Reviving History: The Reopening of St. John’s Colonial Building

In 2022, St. John’s, the historic capital city of Newfoundland and Labrador, welcomed back visitors to the Colonial Building after a decade-long re-construction process.

Newly restored Colonial Building in St. John’s after a decade-long construction process. Photo: Newfoundland & Labrador, Provincial Historic Sites

The building was home to the Newfoundland and Labrador Legislative Assembly from 1850 until 1959. Featuring a neoclassical facade with a portico, ionic columns, and a large triangular pediment, the building was constructed using white limestone imported from Cork, Ireland, at considerable expense. The interior of the building was also finished with an eye to style and features two legislative chambers that once housed the elected legislative assembly and the appointed legislative council.

Legislative Assembly room. Photo: Newfoundland & Labrador, Provincial Historic Sites

With 30-foot ceiling rooms, there is no shortage of intricate designs to take in. Throughout the chandeliers are some of the last of their kind and once held gas lanterns. This building was the first to have electricity in Newfoundland.

A grand wooden staircase in the center of the Colonial Building. Photo: Newfoundland & Labrador, Provincial Historic Sites

After decades of underuse and limited investment, the restoration effort required meticulous attention to detail, with experts working to repair and recreate original features such as intricate stonework, a grand wooden staircase, and ornate plaster ceilings.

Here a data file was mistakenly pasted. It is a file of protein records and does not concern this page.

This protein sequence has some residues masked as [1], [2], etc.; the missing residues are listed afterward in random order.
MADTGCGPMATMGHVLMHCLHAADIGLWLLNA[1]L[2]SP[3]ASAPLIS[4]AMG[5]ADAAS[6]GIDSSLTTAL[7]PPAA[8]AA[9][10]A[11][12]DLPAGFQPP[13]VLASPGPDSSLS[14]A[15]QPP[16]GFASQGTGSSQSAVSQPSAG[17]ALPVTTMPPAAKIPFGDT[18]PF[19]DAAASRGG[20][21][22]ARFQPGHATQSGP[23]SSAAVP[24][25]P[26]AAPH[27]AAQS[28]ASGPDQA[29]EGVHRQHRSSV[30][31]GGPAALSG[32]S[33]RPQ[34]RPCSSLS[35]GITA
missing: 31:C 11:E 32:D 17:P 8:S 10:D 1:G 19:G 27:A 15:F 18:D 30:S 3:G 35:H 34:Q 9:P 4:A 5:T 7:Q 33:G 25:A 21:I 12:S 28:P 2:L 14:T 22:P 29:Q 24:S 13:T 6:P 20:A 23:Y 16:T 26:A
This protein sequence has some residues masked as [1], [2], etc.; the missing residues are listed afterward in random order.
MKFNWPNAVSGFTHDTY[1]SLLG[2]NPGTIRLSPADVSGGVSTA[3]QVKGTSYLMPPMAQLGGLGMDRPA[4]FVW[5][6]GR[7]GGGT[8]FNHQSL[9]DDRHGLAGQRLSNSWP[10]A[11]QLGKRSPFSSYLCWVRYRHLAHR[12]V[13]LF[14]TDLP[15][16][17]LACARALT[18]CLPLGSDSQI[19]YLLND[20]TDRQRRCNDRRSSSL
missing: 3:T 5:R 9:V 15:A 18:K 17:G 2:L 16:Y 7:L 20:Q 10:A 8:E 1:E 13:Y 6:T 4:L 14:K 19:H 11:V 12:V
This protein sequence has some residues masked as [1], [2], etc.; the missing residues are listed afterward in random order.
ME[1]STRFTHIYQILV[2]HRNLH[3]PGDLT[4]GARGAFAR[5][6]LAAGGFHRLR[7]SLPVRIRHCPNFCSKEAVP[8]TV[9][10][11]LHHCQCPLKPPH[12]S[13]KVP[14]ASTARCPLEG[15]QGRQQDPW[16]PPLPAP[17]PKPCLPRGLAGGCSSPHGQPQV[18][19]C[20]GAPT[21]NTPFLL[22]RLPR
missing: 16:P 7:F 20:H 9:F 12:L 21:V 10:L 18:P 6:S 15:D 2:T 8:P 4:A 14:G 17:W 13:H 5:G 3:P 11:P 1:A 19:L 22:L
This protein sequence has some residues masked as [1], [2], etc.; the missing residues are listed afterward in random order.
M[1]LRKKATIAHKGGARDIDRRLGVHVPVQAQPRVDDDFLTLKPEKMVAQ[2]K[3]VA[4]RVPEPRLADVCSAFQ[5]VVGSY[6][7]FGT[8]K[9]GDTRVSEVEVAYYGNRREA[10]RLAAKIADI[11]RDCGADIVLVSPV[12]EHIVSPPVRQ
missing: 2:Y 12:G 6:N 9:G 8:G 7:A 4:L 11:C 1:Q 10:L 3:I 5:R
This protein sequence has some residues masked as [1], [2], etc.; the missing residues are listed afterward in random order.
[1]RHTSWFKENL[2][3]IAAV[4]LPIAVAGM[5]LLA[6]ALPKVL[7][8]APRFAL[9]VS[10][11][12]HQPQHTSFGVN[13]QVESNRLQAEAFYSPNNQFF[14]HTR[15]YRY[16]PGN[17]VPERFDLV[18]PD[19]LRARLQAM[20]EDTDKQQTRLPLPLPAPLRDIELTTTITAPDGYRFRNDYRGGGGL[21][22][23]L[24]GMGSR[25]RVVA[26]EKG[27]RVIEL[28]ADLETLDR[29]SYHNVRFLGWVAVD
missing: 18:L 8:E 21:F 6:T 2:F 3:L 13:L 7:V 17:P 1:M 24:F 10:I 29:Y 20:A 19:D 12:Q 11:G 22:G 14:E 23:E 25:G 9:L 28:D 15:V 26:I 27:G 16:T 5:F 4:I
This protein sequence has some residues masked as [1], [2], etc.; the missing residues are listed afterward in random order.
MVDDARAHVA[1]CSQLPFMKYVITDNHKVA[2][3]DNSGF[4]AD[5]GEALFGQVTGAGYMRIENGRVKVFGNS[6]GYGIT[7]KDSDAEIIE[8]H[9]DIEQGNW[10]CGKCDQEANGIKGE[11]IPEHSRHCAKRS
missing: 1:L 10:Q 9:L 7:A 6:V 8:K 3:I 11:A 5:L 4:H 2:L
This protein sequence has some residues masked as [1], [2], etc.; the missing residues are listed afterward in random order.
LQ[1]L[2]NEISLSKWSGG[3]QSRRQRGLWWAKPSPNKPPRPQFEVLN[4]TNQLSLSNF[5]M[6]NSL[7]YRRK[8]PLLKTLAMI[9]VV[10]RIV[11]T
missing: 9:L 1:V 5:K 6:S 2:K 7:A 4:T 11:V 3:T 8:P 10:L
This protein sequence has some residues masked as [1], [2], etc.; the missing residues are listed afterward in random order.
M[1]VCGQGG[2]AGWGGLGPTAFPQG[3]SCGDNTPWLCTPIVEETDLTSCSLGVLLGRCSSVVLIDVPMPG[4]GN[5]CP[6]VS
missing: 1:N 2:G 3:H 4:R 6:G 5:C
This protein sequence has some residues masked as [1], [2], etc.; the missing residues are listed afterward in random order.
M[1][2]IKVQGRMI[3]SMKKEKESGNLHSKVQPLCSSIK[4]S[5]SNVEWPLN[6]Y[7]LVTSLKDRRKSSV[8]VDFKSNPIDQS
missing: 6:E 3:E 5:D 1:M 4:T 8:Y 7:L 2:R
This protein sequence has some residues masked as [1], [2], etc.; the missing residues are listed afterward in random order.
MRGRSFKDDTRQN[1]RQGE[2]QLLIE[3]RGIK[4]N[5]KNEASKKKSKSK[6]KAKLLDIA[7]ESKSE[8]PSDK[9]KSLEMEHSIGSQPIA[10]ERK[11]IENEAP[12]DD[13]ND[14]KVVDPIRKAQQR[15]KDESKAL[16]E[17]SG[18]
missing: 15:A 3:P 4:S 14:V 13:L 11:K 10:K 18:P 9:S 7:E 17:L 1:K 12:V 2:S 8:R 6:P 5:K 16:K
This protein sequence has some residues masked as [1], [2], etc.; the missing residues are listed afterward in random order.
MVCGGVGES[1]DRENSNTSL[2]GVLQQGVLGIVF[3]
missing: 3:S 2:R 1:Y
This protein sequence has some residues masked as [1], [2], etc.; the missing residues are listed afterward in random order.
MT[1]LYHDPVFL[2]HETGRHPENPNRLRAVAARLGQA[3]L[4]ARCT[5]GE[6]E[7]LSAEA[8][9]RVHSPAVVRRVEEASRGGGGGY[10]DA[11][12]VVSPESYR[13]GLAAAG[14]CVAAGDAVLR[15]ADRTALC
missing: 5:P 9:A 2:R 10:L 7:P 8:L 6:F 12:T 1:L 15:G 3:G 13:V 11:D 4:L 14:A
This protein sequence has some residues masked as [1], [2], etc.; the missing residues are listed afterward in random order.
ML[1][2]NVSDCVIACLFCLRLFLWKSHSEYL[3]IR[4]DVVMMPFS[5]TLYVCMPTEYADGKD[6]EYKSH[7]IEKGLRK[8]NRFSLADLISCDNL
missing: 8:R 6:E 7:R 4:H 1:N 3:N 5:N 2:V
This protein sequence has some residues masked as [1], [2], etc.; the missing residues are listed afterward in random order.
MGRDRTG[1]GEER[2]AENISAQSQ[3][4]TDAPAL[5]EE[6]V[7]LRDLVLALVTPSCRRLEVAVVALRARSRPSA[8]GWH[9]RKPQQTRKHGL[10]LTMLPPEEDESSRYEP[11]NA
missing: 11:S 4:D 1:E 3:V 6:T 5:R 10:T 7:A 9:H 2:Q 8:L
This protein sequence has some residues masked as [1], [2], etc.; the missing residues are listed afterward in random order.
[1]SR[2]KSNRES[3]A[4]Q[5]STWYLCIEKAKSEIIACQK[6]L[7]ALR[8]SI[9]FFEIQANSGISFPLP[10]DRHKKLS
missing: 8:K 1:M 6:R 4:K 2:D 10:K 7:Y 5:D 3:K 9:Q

Fresh Colours – Fresh Eyes

Beautifully restored frieze. Photo: Newfoundland & Labrador, Provincial Historic Sites

“The neat thing about the restoration was … we all knew the paint schemes because of the mockups, but when you are actually in the space it was amazing to look at them because no one living has ever seen it this way,” says Christopher Martin, Historic Sites Officer at the Department of Tourism, Culture, Arts and Recreation. “The colours have been gone since the 20’s when it was painted gray”.

The Provincial Archives of Newfoundland and Labrador, and various other non-profit heritage groups have used the building since 1959 when the legislature met inside its walls for the last time.

Renaming the Colonial Building?

Before the reopening of the Colonial Building to the public, the provincial Tourism Department raised the possibility of a name change “as part of ongoing efforts in support of Indigenous reconciliation.” Yet after public consultation, they made a statement that the name would remain unchanged.

According to the Tourism Department, 69 per cent of respondents said the name should remain in place. Another 26 per cent of respondents were in favour of a name change, with “Parliament House” earning 40 per cent of those votes. (Newfoundland & Labrador press release, )

After the decision by the provincial government to not rename the building, two Indigenous groups, the Nunatsiavut government, which represents Inuit in Labrador, and First Voice, an Indigenous coalition in St. John’s, issued statements expressing their disappointment.

Open for Tours or Explore on Your Own

The Colonial Building is open for the summer season Monday to Friday, 9:30 am – 5:00 pm. Visitors can join an interpreter for a guided tour or explore on their own, with guided tours available throughout the day.


The St. John’s Colonial Building is part of the Trust’s Passport Places program, a National Trust membership benefit that provides free access to 100 historic places in Canada, as well as 1000+ National Trust places abroad. Become a member today!